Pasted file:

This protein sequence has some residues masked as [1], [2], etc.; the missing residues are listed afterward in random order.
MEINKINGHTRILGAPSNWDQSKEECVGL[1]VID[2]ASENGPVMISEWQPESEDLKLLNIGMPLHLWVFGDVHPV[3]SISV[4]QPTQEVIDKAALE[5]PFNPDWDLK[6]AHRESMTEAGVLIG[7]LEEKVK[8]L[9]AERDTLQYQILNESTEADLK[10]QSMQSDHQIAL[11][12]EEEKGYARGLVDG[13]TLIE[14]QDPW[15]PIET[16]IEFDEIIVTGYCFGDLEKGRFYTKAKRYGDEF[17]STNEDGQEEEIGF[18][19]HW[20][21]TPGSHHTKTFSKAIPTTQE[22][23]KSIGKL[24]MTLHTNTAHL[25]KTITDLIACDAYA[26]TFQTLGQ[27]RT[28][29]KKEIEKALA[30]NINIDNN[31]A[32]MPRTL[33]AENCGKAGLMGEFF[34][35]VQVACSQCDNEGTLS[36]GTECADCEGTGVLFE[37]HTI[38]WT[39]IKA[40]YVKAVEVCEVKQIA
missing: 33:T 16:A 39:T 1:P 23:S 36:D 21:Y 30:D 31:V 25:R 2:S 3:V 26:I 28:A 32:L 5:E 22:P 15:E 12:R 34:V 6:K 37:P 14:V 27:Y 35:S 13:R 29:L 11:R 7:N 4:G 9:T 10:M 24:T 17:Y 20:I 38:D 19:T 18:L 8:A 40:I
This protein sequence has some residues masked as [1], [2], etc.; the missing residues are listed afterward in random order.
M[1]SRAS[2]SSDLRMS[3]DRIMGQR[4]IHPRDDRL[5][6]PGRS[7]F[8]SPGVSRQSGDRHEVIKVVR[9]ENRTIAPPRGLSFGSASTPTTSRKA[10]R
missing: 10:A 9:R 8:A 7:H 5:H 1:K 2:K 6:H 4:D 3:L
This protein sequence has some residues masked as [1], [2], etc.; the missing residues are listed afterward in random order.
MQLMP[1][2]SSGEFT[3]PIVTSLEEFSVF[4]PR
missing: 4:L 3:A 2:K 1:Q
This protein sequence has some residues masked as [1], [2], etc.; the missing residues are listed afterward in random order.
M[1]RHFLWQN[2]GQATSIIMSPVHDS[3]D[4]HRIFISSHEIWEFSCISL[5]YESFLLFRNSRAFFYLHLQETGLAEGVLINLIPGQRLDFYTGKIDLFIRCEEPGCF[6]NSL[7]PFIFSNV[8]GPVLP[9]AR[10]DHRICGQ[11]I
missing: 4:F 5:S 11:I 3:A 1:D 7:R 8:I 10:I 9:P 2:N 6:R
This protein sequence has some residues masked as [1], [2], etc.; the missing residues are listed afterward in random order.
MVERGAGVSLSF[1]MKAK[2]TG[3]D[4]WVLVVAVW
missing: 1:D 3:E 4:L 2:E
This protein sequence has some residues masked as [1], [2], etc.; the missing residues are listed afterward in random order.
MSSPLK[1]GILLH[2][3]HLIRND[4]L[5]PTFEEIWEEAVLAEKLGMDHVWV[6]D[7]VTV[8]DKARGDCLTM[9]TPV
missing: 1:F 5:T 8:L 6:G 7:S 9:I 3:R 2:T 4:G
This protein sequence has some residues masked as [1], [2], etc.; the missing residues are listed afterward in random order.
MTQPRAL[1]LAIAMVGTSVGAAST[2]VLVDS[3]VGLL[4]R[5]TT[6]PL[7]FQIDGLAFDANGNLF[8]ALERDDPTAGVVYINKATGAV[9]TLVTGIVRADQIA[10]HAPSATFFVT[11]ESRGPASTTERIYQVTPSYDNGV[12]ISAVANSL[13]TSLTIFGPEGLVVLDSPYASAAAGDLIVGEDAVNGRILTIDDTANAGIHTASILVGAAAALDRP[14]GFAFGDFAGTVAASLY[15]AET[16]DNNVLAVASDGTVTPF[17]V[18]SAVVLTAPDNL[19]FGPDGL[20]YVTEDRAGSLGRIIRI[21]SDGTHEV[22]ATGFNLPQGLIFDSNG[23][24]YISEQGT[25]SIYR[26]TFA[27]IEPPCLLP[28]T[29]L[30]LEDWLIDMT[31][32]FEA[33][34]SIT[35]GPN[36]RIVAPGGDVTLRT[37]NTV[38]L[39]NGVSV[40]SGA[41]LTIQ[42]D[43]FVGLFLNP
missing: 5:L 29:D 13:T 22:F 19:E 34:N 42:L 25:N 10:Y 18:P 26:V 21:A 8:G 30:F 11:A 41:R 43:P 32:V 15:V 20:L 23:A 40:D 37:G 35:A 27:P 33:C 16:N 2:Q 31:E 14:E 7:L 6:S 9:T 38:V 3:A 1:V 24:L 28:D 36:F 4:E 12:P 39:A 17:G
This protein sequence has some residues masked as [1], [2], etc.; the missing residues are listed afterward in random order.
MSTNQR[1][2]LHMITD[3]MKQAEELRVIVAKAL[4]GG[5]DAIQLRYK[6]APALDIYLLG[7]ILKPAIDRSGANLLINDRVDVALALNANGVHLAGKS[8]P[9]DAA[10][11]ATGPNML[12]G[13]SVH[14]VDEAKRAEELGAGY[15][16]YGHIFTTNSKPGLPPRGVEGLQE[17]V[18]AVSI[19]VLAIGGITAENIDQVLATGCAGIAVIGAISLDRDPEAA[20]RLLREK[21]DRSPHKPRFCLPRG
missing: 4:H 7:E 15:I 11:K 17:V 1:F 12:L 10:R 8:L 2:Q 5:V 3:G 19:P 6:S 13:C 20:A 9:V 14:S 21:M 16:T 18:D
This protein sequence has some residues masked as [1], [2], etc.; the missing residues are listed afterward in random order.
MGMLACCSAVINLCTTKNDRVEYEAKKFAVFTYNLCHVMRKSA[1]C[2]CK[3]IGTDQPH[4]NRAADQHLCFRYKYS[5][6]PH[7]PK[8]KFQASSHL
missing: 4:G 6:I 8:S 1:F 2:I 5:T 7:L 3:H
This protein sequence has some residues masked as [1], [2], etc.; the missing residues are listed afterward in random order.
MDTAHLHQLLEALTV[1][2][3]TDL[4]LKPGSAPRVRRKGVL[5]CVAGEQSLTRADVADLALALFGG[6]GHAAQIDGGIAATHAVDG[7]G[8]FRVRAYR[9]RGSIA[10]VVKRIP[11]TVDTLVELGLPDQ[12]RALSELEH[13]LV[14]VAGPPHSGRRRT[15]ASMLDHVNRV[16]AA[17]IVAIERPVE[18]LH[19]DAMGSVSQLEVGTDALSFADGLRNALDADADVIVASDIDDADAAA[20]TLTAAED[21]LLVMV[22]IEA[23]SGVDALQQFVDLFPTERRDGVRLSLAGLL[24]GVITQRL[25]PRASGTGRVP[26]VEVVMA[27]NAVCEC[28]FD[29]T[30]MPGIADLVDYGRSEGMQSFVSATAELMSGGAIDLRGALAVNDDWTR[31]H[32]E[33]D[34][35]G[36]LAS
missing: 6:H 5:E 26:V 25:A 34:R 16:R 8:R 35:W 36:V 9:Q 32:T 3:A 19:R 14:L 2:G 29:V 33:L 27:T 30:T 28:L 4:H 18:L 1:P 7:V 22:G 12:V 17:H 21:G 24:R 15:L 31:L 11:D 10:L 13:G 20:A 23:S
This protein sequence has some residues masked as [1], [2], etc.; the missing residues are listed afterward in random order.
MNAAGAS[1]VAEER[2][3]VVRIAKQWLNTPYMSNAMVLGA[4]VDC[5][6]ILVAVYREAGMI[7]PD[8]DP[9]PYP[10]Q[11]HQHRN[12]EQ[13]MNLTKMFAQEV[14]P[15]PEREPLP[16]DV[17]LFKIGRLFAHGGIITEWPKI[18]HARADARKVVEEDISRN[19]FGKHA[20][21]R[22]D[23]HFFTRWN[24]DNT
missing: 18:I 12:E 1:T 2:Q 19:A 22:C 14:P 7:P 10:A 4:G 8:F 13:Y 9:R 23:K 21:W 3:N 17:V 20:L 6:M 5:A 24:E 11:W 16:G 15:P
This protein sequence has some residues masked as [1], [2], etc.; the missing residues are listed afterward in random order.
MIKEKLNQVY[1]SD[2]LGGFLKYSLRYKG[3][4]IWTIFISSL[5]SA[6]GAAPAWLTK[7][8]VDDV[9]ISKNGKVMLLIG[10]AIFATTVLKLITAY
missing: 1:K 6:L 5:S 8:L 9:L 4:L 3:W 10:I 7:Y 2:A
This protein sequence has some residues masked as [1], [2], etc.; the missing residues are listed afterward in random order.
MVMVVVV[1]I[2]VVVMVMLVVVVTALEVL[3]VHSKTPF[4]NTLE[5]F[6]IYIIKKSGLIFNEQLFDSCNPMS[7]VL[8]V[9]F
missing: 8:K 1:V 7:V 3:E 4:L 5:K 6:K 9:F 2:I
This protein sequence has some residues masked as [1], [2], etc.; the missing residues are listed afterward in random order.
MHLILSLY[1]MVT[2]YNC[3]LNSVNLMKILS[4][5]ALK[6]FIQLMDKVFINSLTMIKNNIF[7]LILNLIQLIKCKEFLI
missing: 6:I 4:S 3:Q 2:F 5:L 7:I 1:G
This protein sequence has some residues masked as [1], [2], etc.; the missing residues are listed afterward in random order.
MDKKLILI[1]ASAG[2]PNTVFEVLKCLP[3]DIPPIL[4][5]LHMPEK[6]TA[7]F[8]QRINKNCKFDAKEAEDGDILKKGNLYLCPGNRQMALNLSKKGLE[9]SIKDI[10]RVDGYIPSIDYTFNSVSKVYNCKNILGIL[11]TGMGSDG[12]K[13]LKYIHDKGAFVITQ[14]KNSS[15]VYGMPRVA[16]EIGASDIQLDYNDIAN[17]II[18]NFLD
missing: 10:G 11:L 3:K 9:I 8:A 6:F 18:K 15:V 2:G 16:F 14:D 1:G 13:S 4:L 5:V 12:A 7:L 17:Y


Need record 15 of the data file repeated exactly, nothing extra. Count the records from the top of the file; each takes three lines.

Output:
This protein sequence has some residues masked as [1], [2], etc.; the missing residues are listed afterward in random order.
MDKKLILI[1]ASAG[2]PNTVFEVLKCLP[3]DIPPIL[4][5]LHMPEK[6]TA[7]F[8]QRINKNCKFDAKEAEDGDILKKGNLYLCPGNRQMALNLSKKGLE[9]SIKDI[10]RVDGYIPSIDYTFNSVSKVYNCKNILGIL[11]TGMGSDG[12]K[13]LKYIHDKGAFVITQ[14]KNSS[15]VYGMPRVA[16]EIGASDIQLDYNDIAN[17]II[18]NFLD
missing: 10:G 11:L 3:K 9:I 8:A 6:F 18:K 15:V 2:G 16:F 14:D 1:G 13:S 4:L 5:V 12:A 7:L 17:Y